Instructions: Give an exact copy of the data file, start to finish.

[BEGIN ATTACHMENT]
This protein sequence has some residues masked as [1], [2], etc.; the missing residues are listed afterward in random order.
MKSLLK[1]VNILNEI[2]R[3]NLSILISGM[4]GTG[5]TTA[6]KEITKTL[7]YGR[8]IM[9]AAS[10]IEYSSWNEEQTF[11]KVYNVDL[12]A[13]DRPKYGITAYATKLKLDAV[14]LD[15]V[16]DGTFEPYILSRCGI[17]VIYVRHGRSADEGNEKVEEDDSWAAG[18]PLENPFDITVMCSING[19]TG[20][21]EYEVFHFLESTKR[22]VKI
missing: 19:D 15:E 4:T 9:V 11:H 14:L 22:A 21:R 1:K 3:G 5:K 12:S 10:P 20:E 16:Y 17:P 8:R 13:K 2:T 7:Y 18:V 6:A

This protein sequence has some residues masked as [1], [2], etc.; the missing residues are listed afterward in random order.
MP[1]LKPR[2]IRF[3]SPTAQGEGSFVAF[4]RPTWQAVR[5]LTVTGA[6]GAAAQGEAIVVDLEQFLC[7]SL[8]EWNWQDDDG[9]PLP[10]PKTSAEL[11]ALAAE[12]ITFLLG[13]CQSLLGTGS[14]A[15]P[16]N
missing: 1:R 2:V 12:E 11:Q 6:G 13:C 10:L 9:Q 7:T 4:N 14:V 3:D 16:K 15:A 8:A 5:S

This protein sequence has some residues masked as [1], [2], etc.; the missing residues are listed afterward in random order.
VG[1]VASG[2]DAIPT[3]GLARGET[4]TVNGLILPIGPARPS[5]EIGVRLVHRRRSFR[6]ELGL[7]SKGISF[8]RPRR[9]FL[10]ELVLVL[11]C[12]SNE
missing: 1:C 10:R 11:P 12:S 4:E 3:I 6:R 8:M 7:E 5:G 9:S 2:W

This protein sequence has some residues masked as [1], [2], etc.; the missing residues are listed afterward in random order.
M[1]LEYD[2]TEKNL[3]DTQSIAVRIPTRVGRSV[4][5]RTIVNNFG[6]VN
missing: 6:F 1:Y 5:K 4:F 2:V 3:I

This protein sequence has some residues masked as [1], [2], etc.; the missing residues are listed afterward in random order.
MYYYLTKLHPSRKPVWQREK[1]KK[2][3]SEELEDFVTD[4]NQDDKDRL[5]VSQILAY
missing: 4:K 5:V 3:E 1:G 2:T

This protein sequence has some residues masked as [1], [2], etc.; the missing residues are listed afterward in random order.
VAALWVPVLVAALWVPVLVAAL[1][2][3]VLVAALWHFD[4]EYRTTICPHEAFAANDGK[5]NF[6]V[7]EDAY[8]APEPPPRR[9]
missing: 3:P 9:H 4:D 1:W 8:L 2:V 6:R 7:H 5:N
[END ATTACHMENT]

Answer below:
This protein sequence has some residues masked as [1], [2], etc.; the missing residues are listed afterward in random order.
MKSLLK[1]VNILNEI[2]R[3]NLSILISGM[4]GTG[5]TTA[6]KEITKTL[7]YGR[8]IM[9]AAS[10]IEYSSWNEEQTF[11]KVYNVDL[12]A[13]DRPKYGITAYATKLKLDAV[14]LD[15]V[16]DGTFEPYILSRCGI[17]VIYVRHGRSADEGNEKVEEDDSWAAG[18]PLENPFDITVMCSING[19]TG[20][21]EYEVFHFLESTKR[22]VKI
missing: 19:D 15:E 4:T 9:V 11:H 14:L 22:A 21:R 1:K 3:G 5:K 12:S 10:P 20:E 16:Y 17:P 8:R 13:K 2:T 7:Y 18:V 6:A

This protein sequence has some residues masked as [1], [2], etc.; the missing residues are listed afterward in random order.
MP[1]LKPR[2]IRF[3]SPTAQGEGSFVAF[4]RPTWQAVR[5]LTVTGA[6]GAAAQGEAIVVDLEQFLC[7]SL[8]EWNWQDDDG[9]PLP[10]PKTSAEL[11]ALAAE[12]ITFLLG[13]CQSLLGTGS[14]A[15]P[16]N
missing: 1:R 2:V 12:E 11:Q 6:G 13:C 10:L 9:Q 7:T 4:N 14:V 3:D 16:K 15:A 8:A 5:S

This protein sequence has some residues masked as [1], [2], etc.; the missing residues are listed afterward in random order.
VG[1]VASG[2]DAIPT[3]GLARGET[4]TVNGLILPIGPARPS[5]EIGVRLVHRRRSFR[6]ELGL[7]SKGISF[8]RPRR[9]FL[10]ELVLVL[11]C[12]SNE
missing: 1:C 10:R 11:P 12:S 4:E 3:I 6:R 8:M 7:E 5:G 9:S 2:W

This protein sequence has some residues masked as [1], [2], etc.; the missing residues are listed afterward in random order.
M[1]LEYD[2]TEKNL[3]DTQSIAVRIPTRVGRSV[4][5]RTIVNNFG[6]VN
missing: 6:F 1:Y 5:K 4:F 2:V 3:I

This protein sequence has some residues masked as [1], [2], etc.; the missing residues are listed afterward in random order.
MYYYLTKLHPSRKPVWQREK[1]KK[2][3]SEELEDFVTD[4]NQDDKDRL[5]VSQILAY
missing: 4:K 5:V 3:E 1:G 2:T

This protein sequence has some residues masked as [1], [2], etc.; the missing residues are listed afterward in random order.
VAALWVPVLVAALWVPVLVAAL[1][2][3]VLVAALWHFD[4]EYRTTICPHEAFAANDGK[5]NF[6]V[7]EDAY[8]APEPPPRR[9]
missing: 3:P 9:H 4:D 1:W 8:L 2:V 6:R 7:H 5:N